Happy New Year 2004!


And so another year begins. The first week of January is of course the traditional
time for all kinds of rogue commentators to produce a list of predictions for the
coming twelve months, and this year has been no
exception
. For developers using the Microsoft platform and tool chain, 2004 represents
the 3rd year of commercial availability of .NET and the 6th year of development. Over
the last couple of years, we’ve seen the .NET Framework go from nowhere to become
a mature mainstream development choice, with some surveys now showing it as the most
popular development platform ahead of even J2EE.

This year is in some ways the most critical year for its adoption, however: there
are three significant hurdles that I believe we need to address in particular:

  1. Reducing the learning curve for those new to the .NET world, by providing better help,
    more powerful wizards and tools and supporting the complete software development lifecycle.
  2. Making it easier for existing applications (particularly those written in ASP and
    Visual Basic “Classic”) to be migrated across to the .NET world;
  3. Providing tools and guidance to IT Professionals to help them deploy and manage the
    .NET Framework and associated applications;

I’ll be trying to do my bit to improve our capabilities in these areas; we’ve got
some events coming up in the UK where we’ll deal with some of these issues, and I’ll
post more information and blog entries in these areas as appropriate. In particular,
I’m delivering a three session marathon at the Developer
& IT Pro Days conference
in Belgium next month on administering and deploying
.NET Framework applications – I’ll be posting some of the session materials here immediately
afterwards.

Some of the releases I’m looking forward to this year include (in roughly chronological
order):

  • Virtual
    Server 2004
    : Finally, a way for me to get full value from an MSDN Universal subscription
    by running each of the major pieces of software in partitioned and isolated environments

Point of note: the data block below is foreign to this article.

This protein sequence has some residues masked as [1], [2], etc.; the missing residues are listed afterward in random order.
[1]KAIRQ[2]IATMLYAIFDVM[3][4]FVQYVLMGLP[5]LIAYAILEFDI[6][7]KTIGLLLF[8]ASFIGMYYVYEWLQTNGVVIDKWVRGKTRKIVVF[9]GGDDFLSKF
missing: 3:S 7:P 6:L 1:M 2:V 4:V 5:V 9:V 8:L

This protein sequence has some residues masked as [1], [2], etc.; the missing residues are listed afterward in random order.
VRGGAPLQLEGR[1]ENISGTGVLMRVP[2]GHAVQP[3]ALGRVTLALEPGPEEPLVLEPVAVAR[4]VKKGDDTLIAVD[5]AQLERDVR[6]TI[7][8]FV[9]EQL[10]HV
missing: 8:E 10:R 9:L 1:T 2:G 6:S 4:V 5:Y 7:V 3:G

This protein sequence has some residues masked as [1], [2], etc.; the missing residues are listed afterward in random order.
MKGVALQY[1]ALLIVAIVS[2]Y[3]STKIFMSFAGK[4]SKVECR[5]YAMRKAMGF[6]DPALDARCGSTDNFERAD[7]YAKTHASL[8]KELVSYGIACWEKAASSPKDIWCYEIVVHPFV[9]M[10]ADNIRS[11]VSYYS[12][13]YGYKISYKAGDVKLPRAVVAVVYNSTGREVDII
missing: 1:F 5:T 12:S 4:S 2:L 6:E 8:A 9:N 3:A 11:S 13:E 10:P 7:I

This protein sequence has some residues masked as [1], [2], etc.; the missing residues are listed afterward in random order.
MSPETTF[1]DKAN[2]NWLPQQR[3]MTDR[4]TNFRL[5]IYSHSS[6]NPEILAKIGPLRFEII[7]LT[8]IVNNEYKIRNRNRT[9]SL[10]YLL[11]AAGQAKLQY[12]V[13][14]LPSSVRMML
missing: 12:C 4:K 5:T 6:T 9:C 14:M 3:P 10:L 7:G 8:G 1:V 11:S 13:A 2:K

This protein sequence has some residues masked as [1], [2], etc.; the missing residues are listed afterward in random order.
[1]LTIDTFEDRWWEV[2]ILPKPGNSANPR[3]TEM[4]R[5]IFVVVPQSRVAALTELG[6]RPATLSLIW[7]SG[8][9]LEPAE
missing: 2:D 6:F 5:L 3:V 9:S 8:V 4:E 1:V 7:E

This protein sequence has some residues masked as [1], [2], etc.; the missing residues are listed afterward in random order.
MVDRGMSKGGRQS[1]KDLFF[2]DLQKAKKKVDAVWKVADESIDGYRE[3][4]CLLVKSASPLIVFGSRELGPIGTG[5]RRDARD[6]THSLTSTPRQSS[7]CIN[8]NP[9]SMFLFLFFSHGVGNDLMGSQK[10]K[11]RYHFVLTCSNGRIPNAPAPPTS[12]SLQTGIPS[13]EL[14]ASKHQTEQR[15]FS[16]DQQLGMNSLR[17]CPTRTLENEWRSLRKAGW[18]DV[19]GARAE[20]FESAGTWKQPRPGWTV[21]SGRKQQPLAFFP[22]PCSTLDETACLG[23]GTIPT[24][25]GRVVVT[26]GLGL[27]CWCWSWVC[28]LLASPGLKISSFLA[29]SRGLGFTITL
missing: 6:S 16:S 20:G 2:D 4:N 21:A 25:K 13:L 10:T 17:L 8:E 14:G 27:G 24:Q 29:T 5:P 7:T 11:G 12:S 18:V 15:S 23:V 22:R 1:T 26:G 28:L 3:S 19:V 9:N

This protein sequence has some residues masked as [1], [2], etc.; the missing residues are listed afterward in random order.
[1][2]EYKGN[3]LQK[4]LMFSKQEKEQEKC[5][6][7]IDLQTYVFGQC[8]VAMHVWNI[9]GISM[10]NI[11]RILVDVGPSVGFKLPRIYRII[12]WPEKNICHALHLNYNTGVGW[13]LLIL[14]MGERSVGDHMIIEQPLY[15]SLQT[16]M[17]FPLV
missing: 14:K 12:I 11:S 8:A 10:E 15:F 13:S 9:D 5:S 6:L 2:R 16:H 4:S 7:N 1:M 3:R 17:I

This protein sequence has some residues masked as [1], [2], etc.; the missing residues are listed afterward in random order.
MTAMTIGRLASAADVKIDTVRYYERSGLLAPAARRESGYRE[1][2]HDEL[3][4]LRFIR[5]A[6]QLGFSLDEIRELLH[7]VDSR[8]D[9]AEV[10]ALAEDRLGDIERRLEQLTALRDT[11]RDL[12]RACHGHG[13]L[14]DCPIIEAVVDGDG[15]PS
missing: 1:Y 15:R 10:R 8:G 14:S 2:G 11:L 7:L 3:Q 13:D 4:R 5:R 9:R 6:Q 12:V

with proper “always-on” server management.
  • Mono 1.0: Not even remotely a Microsoft-supported
    project, but I’m still in awe of what they’ve been able to accomplish in such a short
    space of time.
  • Windows “Longhorn” Beta 1: So much
    is still in flux in the current (PDC) build that it’s primarily a technology preview
    rather than a serious development environment. Beta 1 should get us a lot further
    down the road though.
  • Tablet
    PC 2004
    : I’ve had mixed experiences with my Tablet PC, and indeed many people
    have criticised the first generation devices, but I think the Tablet PC team and the
    hardware manufacturers themselves should be praised for their determination in a risky
    and difficult market where many have previously tried and failed. This revised version
    of the software based on the Windows XP Service Pack 2 code base should greatly improve
    performance and usability.
  • Lord of the Rings III
    Extended DVD Edition
    : we went to the costume and set exhibition in London over
    Christmas before watching the film – a great day!
  • SQL Server “Yukon”:
    Adding the ability to run managed code within the database, as described elsewhere
    in this blog.
  • Visual
    Studio “Whidbey”
    : The crucial third version where Microsoft “gets it right” according
    to traditional folklore 🙂

Best wishes for a happy and prosperous New Year!


Comments (1)

  1. Anonymous says:

    Note that Whidbey and Yukon are more or less inseperable now because they both use the same version of the .NET Framework. While I feel that the CLR-in-Yukon bits are curcial, the XML bits are every bit as important. Great post!